SENTINEL 5-24-2012
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Rodney's Race

King's thoughts on prominent Blacks

The Firpo Files

(Sentinel, May 24, 2012)


"‘Hey! Over there!' We looked up to catch the tail end of what looked like a signal flair you might see the military use. Someone had shot it off over what looked to be South Central, and it was just dying out as we turned to watch it."

So wrote Rodney King in his book The Riot Within: My Journey from Rebellion to Redemption (2012).

That flair signaled the start of the "Rodney King Riots." He further reminisced, "Momma said it felt just like it did twenty-seven years before when the Watts riots raged.

"That was 1965, the year I was born. I'd gone by 103rd Street in Watts a hundred times. Back in '65, it had been completely burned to the ground. Folks started calling it Charcoal Alley."

I was almost 12 when "the Watts riots raged," and was one of five children Ophelia Carr took to the relatively new Kingdom Hall of Jehovah's Witnesses on 103rd Street, right in the heart of Watts, across from David Starr Jordan High School.

(Like Rodney's mother, my mother, too, is one of Jehovah's anointed servants.) I was with the class of 1972, and can't believe this year marks our 40-year reunion!

But I'm not alone in walking down memory lane. Prominent Blacks (and others) recall L.A.'s racial uprisings, and some of them factored into the "Rodney King Riots."

Glen (Rodney's middle name, and the one he prefers to go by) writes:

"I was fortunate to have influential people--everyone from Al Sharpton and Johnnie Cochran to Mayor Bradley and President George Bush--reach out to me with advice and encouragement." Below are some snippets from Glen's book:

President Bush: He condemned the violence and sidestepped the question as to whether or not he agreed with the initial not guilty verdicts of the Los Angeles Police Department officers that beat him. He seemed disingenuous.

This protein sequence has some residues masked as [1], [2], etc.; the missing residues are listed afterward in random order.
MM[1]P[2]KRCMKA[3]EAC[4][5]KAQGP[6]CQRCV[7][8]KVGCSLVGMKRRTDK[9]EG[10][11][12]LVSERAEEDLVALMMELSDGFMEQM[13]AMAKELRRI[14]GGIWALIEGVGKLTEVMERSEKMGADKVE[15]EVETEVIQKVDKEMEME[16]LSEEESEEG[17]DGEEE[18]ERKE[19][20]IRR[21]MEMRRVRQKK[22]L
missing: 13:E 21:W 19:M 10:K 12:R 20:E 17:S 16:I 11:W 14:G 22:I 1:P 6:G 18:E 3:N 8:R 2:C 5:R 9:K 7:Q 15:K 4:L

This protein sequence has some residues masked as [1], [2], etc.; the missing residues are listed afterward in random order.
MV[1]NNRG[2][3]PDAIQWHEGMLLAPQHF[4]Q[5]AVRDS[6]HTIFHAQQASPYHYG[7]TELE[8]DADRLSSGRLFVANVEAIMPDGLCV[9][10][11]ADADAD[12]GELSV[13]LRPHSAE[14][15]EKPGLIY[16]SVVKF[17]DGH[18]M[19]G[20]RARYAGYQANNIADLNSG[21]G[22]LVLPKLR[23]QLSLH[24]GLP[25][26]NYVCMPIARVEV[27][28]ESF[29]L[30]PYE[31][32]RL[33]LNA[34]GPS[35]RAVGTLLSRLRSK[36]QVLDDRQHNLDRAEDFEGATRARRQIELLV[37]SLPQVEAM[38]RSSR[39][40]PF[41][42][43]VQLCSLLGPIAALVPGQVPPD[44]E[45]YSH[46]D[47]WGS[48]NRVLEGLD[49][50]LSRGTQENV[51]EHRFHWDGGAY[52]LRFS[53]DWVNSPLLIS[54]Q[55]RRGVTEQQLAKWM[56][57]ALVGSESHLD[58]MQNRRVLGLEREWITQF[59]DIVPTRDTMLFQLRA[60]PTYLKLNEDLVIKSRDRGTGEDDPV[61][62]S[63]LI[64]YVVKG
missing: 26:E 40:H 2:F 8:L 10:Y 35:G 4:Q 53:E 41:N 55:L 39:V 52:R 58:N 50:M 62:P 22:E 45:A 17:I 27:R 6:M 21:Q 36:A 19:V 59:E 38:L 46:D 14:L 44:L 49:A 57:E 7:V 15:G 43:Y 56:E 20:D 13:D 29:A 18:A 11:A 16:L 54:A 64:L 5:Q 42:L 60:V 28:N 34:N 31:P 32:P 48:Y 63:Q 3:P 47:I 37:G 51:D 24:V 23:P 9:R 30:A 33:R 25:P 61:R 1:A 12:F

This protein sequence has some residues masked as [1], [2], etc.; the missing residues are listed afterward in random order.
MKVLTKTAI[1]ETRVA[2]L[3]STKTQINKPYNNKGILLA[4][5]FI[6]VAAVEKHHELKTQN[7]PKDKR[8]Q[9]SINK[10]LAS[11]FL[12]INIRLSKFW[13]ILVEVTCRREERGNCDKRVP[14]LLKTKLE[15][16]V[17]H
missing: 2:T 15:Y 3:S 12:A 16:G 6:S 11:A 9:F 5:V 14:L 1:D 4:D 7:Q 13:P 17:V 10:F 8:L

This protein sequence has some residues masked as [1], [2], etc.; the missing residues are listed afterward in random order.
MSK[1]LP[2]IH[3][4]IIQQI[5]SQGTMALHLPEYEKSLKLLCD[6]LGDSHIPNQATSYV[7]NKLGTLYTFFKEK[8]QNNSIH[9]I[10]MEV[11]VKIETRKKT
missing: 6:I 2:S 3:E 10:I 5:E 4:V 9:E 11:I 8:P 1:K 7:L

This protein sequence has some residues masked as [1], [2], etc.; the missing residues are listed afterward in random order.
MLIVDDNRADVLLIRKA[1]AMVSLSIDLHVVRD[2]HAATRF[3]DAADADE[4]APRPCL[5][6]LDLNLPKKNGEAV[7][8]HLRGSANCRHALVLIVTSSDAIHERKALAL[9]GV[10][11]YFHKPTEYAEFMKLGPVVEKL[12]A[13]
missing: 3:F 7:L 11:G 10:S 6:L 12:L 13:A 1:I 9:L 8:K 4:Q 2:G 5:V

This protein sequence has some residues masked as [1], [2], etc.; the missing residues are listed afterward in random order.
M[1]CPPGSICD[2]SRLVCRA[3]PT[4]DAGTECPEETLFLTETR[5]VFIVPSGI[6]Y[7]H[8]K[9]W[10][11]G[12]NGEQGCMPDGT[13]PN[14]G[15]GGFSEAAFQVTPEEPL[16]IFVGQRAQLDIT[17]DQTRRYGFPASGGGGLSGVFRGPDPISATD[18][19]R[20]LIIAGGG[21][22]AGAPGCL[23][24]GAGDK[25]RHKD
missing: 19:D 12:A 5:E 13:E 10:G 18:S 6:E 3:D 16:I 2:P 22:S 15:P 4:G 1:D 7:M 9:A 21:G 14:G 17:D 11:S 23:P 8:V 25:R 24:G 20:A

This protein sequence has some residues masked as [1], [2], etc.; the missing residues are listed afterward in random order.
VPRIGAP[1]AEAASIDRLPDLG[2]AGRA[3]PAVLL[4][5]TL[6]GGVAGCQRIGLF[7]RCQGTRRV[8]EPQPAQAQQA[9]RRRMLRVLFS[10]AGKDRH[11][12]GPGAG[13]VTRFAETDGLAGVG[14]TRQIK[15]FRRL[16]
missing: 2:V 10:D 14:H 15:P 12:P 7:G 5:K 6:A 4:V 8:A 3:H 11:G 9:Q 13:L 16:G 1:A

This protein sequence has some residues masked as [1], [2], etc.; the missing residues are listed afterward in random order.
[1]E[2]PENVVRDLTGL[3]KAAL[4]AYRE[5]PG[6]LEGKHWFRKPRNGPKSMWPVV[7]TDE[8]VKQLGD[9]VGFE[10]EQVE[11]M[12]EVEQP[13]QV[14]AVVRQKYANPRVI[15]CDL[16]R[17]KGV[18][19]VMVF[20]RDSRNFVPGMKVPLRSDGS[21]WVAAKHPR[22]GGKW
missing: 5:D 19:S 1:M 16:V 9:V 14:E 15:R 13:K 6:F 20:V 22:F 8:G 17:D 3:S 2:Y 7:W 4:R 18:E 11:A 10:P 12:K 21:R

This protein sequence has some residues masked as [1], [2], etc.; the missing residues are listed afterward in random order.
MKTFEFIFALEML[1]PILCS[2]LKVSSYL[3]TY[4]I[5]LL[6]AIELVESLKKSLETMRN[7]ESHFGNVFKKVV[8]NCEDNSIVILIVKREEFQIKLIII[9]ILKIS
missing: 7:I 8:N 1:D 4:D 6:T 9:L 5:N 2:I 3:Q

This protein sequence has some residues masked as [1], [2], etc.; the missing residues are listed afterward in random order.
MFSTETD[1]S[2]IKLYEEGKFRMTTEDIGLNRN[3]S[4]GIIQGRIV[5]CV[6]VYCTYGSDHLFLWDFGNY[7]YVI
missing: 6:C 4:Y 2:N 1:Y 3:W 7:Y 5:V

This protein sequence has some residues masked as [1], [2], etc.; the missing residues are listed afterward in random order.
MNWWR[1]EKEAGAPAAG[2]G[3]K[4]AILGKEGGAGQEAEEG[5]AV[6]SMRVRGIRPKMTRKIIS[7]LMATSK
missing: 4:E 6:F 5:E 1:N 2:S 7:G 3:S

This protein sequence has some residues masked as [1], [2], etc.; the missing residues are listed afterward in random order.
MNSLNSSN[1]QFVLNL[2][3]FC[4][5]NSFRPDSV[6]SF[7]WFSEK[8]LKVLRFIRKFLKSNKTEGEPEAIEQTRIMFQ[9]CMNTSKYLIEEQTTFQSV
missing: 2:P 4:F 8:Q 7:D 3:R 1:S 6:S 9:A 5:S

Johnny Cochran: While the legendary Johnny Cochran predicted that King could get "a cool million" in his civil suit against the City of Los Angeles, Glen's final award was exactly $3,816,535.45. "Cochran's prediction of a million had been on the low side," notes King.

"It seemed to me that with Cochran, it was only about the money." Though Cochran was never one of 27 attorneys Glen hired, "When it was all over ... I ended up with less than half of my award, $1.7 million."

Bill Clinton: As the "governor of Arkansas at the time," Clinton declared: "Like most of America I saw the tape of the beatings several times, and it certainly looks excessive to me so I don't understand the ["not guilty"] verdict."

Tom Bradley: "Mayor Bradley [L.A.'s iconic Black mayor] offered to send me to a four-year college, pay the tuition for any institution of my choice, and pay me $200,000 in case."

Granted, "I was just an uneducated mess." But, "the final total [of my award] was almost twenty times more [than he offered]."

Al Sharpton: Though Sharpton reached out to King, Glen was ultimately disappointed with Al's antics. "He had his own agenda," says King.

At a New York event Sharpton invited King to, "Sharpton never made an attempt to speak with me. He was surrounded all evening, though mostly by his entourage and suck-ups.

I just felt silly sitting there because he was the reason I had agreed to fly out to New York, on my own dime, for the event.

Maybe Mr. Sharpton wanted me to come up to the table and bear-hug him, but I wasn't about to do that."

Jackson & Waters: "Jesse Jackson and Representative Maxine Waters were among those applying political pressure." "Jackson didn't hold back. He took the occasion to really tear into Bush."

"Maybe it was just sour grapes because Jackson had wanted to meet with Bush the night after the riots erupted, but Bush had declined."

Oprah: Glen directly writes: "Oprah was cool. ... That's why she is so beloved--she's real. She is what I was trying to become, true to my people, a positive role model."

Dr. Drew: In May 2008 Glen was "part of the cast on the second season of a VH1 TV show called Celebrity Rehab with Dr. Drew."

"I've devoted a whole chapter to it and have kept up a good friendship with Dr. Drew since the show first aired." "Dr. Drew made a lot of sense...and I guess that's what I like the most about him."

Stay tuned for Part 3.